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Goodbye, Cellulite Thighs?

New Treatment May Reduce Difficult, Unsightly Skin Dimples

Reviewed by Louise Chang, MD

WebMD Health News

Oct. 10, 2006 -- A new treatment may give new hope to reduce cellulite, the unsightly dimpling of thigh and buttocks skin, researchers say.

It works by injecting an enzyme naturally found in the body to help improve the skin's appearance.

A New York plastic surgeon reported on the new treatment Tuesday at the American Society of Plastic Surgeons annual meeting in San Francisco.

"It's not perfect," Alexander Dagum, MD, associate professor and chief of plastic surgery at State University of New York at Stonybrook, says of the new treatment, which uses the enzyme collagenase. "But most of the patients were quite happy with the results."

The study was small, including only 10 women. He says more work needs to be done to fine-tune the treatment.

Study Results

Dagum injected collagenase five times in a circular pattern at the top of the back of the upper thigh, the area typically most affected by cellulite. Photographs were taken before and after the procedure, and the researchers evaluated how much better the cellulite looked at several time points after the injections.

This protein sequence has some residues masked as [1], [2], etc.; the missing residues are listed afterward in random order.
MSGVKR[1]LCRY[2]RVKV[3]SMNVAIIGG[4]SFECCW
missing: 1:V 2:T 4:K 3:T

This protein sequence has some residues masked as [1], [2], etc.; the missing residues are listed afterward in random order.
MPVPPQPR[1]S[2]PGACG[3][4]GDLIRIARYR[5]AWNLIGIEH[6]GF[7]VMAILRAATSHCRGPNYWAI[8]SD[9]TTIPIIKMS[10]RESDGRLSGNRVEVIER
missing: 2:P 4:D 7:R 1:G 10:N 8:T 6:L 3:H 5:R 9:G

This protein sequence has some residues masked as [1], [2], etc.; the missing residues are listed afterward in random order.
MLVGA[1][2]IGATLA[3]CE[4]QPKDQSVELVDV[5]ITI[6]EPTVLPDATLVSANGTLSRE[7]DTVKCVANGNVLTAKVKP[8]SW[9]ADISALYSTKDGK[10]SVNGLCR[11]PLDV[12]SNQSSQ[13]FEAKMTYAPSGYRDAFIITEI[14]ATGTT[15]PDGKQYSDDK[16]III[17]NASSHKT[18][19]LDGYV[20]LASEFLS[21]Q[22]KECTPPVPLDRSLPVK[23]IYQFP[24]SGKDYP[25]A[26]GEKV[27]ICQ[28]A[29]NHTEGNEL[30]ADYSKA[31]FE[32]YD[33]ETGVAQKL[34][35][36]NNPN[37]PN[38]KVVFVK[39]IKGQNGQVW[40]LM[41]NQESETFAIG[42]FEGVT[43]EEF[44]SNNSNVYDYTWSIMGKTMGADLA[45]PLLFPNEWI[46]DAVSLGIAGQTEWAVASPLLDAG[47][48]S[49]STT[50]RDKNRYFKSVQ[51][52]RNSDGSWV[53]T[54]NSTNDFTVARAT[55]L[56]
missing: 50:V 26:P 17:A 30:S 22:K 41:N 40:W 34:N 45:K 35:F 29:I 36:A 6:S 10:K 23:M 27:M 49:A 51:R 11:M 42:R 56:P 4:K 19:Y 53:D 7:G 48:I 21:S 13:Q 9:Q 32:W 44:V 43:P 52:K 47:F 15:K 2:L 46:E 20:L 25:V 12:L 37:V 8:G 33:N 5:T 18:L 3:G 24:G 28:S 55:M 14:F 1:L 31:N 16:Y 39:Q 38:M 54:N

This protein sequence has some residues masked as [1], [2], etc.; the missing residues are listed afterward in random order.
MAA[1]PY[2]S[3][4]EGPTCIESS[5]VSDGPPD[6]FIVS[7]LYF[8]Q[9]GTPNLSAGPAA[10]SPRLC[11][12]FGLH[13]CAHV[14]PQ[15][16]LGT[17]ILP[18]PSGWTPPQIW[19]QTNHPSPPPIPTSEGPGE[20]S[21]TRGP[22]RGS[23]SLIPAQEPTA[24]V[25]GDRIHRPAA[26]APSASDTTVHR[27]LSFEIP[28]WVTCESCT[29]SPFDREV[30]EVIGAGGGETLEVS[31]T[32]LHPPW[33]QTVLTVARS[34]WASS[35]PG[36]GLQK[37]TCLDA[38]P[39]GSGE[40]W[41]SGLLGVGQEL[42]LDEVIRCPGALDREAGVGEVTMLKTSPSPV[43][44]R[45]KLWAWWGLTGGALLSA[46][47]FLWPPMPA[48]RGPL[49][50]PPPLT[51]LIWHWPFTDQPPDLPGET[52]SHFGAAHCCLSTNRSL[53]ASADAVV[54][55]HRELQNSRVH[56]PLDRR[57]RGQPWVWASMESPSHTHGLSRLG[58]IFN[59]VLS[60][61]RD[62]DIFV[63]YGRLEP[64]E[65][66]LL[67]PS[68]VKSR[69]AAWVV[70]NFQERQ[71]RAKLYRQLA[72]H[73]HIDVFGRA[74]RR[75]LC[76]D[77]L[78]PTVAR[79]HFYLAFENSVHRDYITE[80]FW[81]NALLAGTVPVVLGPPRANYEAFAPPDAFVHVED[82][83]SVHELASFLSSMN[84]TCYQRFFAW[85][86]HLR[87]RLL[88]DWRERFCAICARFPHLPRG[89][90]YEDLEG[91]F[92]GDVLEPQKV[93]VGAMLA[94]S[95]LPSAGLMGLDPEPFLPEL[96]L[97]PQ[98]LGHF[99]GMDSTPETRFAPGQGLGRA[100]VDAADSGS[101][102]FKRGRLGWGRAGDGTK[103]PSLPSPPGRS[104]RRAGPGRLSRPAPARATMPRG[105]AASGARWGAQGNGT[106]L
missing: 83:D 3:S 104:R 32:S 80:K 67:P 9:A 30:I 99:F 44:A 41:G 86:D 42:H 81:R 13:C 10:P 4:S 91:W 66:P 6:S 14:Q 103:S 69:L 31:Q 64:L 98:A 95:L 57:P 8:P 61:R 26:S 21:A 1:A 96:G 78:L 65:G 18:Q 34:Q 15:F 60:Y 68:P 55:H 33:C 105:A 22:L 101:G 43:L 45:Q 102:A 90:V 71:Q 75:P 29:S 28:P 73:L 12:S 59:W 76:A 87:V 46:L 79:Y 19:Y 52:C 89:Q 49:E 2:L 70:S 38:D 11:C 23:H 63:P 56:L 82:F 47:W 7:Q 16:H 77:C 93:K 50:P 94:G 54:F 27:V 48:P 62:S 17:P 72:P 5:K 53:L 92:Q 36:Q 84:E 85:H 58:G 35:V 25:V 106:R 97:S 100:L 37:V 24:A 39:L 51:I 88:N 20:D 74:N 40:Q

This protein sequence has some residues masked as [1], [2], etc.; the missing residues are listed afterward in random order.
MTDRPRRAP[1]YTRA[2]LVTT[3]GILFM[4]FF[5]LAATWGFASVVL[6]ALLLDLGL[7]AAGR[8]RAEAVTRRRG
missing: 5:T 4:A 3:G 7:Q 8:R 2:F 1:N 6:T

Within a day, the women had a 77% decrease in the appearance of cellulite, he says, and by one month it was an 89% decrease. "At three months, it was 86% and at six months, 76%," Dagum says. Six months was the end of the follow-up, he says, so "we don't know how often we have to redo."

What Causes Cellulite?

"No one really understands the cause of cellulite," Dagum says. One hypothesis about how cellulite forms, says Dagum, is based on the idea that the connective tissue lattice work under the skin is different in men and women. In women, the lattice work makes it easier for the fat to protrude.

Over time, the woman's lattice work in the thigh and buttocks areas weakens and scars more than a man's, resulting in further irregularities.

In areas with scars, valleys form, he says, and in areas of fat protrusion, hills. The result is the unsightly dimpled appearance. Think of it as a bowl of Jell-O, Dagum says. If you push down on one side (the scarring) it has to come up on the other.

The collagenase, when injected, is thought to break down the areas of scar tissue that hold down the fat and help cause the dimpled look. It also is thought to break down some of the fat tissue, causing them to protrude less, helping to even out the hills and valleys and to restore normal contours.

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